He wears the triple crown and is seated between two pillars, but they are not those of the Temple which is guarded by the High Priestess. In his left hand he holds a sceptre terminating in the triple cross, and with his right hand he gives the well-known ecclesiastical sign which is called that of esotericism, distinguishing between the manifest and concealed part of doctrine. It is noticeable in this connexion that the High Priestess makes no sign. At his feet are the crossed keys, and two priestly ministers in albs kneel before him. He has been usually called the Pope, which is a particular application of the more general office that he symbolizes. He is the ruling power of external religion, as the High Priestess is the prevailing genius of the esoteric, withdrawn power. The proper meanings of this card have suffered woeful admixture from nearly all hands. Grand Orient says truly that the Hierophant is the power of the keys, exoteric orthodox doctrine, and the outer side of the life which leads to the doctrine; but he is certainly not the prince of occult doctrine, as another commentator has suggested.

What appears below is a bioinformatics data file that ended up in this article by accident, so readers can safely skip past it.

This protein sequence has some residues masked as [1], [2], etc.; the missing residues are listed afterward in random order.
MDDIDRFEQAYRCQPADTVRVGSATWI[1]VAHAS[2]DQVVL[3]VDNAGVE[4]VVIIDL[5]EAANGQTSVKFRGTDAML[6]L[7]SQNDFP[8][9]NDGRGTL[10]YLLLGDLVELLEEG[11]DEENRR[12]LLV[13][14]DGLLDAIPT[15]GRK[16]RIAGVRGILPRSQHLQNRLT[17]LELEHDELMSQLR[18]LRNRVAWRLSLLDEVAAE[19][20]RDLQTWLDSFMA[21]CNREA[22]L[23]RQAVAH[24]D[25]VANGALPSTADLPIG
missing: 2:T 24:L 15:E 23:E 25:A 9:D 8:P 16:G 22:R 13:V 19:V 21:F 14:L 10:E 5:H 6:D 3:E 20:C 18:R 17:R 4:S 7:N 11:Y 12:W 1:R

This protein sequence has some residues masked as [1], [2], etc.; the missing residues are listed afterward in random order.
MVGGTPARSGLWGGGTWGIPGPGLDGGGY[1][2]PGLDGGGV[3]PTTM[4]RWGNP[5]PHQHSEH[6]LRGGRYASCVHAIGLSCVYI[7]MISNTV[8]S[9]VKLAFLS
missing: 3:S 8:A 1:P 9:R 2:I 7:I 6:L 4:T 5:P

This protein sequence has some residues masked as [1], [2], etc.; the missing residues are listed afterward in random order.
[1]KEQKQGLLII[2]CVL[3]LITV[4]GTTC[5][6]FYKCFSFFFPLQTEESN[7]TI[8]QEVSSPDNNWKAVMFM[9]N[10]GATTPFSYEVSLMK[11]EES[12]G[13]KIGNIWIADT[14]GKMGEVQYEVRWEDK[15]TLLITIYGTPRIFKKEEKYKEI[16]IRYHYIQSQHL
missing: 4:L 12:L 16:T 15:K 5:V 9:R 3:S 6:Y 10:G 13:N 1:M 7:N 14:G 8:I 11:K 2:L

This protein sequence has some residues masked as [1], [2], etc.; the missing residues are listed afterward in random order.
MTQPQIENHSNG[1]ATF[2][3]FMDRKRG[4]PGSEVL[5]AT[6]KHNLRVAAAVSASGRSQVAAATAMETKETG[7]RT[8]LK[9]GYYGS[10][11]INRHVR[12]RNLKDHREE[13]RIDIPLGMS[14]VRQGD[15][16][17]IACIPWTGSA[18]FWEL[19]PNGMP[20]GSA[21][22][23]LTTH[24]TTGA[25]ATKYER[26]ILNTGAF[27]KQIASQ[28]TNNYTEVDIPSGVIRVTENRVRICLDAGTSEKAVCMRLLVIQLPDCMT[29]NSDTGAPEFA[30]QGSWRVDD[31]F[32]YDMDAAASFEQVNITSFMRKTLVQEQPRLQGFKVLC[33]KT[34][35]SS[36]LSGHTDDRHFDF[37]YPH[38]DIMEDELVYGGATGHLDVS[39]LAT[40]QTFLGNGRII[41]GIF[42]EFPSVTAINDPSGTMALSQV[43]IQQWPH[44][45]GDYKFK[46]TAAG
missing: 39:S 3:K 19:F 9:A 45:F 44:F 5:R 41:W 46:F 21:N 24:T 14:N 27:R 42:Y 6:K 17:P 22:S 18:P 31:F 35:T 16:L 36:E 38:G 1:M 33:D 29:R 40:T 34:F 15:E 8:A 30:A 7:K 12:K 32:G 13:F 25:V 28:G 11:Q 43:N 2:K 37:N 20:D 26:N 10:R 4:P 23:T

Except in rare cases, every human grows and develops within a culture. We learn by living with others. The Hierophant represents such official learning, especially in groups. He is someone who interprets secret knowledge. We see a religious figure in a formal church setting. He is wearing the elaborate vestments of his office. His task is to bring the two initiates into the church so they can take up their appointed roles.
Besides churches, there are schools, clubs, teams, companies, and societies, the Hierophant represents all of these because his realm is structured groups with rules and assigned roles. Such environments emphasize belief systems: facts, rules, procedures, and ritual. Members are rewarded for following conventions. They develop a group identity. The Hierophant is one of three cards that focuses on the group. (The 3 of Cups and the 3 of Pentacles are the others.)